Ever wanted to study in France but just don’t seem to be able to find the time to up and move? ‘Living the dream’ can be just a bit hard when you have family, work and time commitments in your home country.
Here at MyFrenchLife™ we’re all about finding ways that you can ‘Frenchify’ your life. So even if you can’t study in France, we have found a solution: virtual learning. We’ve already highlighted some of the best elearning resources out there, but for those among us who want something more, here is the answer.
Massive Open Online Courses, or MOOC, is an initiative to make countless university classes accessible online. This initiative was developed as an extended version of distance education in 2008 in the United States. It has grown ever since with more and more international universities joining the ranks.
With universities in France, French-speaking Switzerland and Canada beginning to participate in the program, the courses have become a fantastic resource for French language learners. Although these courses all come under the MOOC title, the structure of each is dictated entirely by the specific university – meaning you can have that unique Francophone university experience.
A challenge for your French
French university courses are by no means a walk in the park; classes are challenging and intellectually stimulating but a sense of reward upon completion is guaranteed. For those of us Francophiles who lead busy lives but want to do something fulfilling with our French language skills, MOOC is a wonderful opportunity.
The courses vary but usually course material is provided as well as video tutorials and lectures, so you’ll feel as though you are benefiting from all the usual advantages of physically attending. What’s more, if you have any questions or would just like to discuss something you find interesting, online interactive forums are set up for this very purpose.
Sounds pretty good, right? But how exactly do you go from couch to completing a university course in French? Here’s our run down of how best to use MOOC to practice your French.
At your own pace
One of the great things about the online courses is that many of them offer classes in French but with English subtitles. So when confronted with confusing and specific jargon, you can take your time understanding what exactly is being said with help of les sous-titres. Furthermore, the readings are often provided in both French and English, depending on what class you are undertaking.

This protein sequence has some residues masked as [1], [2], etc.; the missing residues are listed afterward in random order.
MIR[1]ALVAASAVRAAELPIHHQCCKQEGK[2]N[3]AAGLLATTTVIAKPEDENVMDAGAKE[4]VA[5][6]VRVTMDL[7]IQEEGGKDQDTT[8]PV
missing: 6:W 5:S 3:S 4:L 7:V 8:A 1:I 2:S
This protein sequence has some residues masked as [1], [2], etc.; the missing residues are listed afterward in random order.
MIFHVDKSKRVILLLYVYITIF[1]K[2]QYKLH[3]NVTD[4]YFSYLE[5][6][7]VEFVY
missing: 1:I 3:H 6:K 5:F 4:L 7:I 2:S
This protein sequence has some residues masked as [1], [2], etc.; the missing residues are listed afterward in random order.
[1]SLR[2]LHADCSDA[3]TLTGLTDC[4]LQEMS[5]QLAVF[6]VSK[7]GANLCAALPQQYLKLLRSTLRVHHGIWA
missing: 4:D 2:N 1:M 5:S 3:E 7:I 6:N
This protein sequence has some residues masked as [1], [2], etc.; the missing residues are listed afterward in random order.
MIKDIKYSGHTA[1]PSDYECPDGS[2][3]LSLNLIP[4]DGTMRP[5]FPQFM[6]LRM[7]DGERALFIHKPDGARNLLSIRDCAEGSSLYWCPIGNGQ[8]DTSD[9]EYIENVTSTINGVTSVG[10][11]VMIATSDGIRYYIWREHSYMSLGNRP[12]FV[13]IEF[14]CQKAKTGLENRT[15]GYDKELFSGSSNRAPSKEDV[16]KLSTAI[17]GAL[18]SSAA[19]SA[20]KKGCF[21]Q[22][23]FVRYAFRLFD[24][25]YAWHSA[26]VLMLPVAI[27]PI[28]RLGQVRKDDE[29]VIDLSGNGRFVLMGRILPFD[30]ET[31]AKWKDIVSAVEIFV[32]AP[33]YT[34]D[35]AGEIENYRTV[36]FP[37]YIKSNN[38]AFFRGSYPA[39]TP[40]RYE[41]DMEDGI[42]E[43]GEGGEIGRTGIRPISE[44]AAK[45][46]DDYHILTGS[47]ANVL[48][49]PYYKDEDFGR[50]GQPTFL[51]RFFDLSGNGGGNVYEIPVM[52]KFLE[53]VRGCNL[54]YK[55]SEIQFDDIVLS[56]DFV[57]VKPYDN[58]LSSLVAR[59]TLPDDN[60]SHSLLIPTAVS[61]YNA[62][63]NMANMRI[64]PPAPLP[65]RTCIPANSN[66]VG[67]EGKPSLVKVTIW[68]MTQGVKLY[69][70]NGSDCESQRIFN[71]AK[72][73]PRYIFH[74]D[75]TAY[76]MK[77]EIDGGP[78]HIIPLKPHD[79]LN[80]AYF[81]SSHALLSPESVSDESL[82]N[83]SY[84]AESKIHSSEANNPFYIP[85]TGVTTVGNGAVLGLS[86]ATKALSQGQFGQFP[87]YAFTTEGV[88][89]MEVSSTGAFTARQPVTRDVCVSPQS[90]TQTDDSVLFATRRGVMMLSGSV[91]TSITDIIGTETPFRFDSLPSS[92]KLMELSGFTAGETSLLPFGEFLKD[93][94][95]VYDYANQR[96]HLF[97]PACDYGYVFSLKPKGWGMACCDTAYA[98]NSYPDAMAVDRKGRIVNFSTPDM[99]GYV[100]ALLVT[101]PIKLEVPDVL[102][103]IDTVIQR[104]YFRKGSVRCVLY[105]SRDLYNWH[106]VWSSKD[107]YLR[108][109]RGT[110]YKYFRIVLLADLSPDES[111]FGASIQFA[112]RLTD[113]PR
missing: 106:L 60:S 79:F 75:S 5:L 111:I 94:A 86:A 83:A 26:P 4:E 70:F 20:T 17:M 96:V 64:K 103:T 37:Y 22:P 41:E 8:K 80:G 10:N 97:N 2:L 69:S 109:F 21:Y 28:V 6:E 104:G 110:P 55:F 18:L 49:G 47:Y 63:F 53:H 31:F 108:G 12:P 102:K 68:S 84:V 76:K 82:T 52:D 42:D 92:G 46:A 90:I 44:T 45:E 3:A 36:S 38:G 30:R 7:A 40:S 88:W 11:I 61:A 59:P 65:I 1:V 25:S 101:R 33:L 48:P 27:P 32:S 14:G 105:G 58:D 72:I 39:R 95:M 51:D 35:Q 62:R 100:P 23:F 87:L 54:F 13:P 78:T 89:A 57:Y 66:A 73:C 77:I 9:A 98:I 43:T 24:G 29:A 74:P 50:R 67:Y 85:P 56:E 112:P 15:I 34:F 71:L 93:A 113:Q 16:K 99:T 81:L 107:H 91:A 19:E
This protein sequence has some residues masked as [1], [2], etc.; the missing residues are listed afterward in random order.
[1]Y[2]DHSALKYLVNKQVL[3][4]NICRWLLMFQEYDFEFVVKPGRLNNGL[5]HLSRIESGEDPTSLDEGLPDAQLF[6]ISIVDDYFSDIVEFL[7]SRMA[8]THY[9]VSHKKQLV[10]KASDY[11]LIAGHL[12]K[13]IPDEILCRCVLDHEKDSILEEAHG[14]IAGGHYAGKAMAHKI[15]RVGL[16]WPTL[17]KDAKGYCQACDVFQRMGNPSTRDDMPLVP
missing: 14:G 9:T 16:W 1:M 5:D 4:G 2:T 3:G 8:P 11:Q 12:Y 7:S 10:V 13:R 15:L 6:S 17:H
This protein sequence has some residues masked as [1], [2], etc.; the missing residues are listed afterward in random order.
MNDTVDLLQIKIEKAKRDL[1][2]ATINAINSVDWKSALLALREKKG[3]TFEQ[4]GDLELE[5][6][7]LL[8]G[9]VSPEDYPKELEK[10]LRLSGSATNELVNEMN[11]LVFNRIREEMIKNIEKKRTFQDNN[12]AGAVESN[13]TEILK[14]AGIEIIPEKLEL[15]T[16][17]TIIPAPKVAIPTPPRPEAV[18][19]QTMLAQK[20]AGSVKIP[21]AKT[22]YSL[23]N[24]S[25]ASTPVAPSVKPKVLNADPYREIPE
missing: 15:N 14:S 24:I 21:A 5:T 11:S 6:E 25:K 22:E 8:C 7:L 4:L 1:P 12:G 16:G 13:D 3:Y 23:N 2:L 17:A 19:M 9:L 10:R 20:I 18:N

If you don’t feel confident enough about your French level, there are some classes that are taught in English with French subtitles. Depending on your learning style, this too could help you learn new vocabulary.
Enrich your knowledge
Courses offered vary greatly depending on what university you are looking at and at what time of year you are looking to start. Coursera or EdX are great resources to find free courses taught in French. They offer everything from Political Studies at École normale supérieure, to Introduction to Computer Programming at the École polytechnique fédérale de Lausanne.
If you don’t find anything you like the look of, come back in six months’ time, as more and more universities are providing these online courses.
Understandably, undertaking a university course, whether in French or otherwise, requires a significant time commitment. However any form of study requires time, so if you are already devoting time every week to a French course, think of this as a more flexible alternative!
On the course information page, look out for the number of hours required of you each week as an indicator of exactly how time consuming it will be. Courses require two to four hours a week for six to eight weeks – but this will vary depending on the subjects you choose.
Having studied at French university myself, at first the course requirements can seem overwhelming, but very quickly you will find that you adapt to studying in a foreign language.
If time is scarce for you, or if you’re just getting back into learning the language, see some of our other suggestions for learning French online.
Time investment in your future as a Francophile
Of course one of the best elements of these courses is that they are free – so you can always start a course and then drop out if unsatisfied. If you decide to treat the course as a French language learning exercise, your actual results or certification for the course matter will not be particularly important.
However with this achievement under your belt and a certificate of completion in hand, you will be prepared to undergo the next step in your French life. Whether that be sitting the DALF or putting your learning into practise the next time you go to France, you will be thoroughly prepared.
Even if you are unsure if this sort of study is for you, have a look around at what is offered, you may just find something that piques your interest!
Have you done any online courses in French? Or have you tried any MOOC courses? Share your thoughts in the comments section below.
1. L’université by Elliot Brown, via Flickr.
2. Learn French by Sarah, via Flickr.
3. edX by Mikel Agirregabiria, via Flickr.
4. Learning Paris by Gustavo Devito.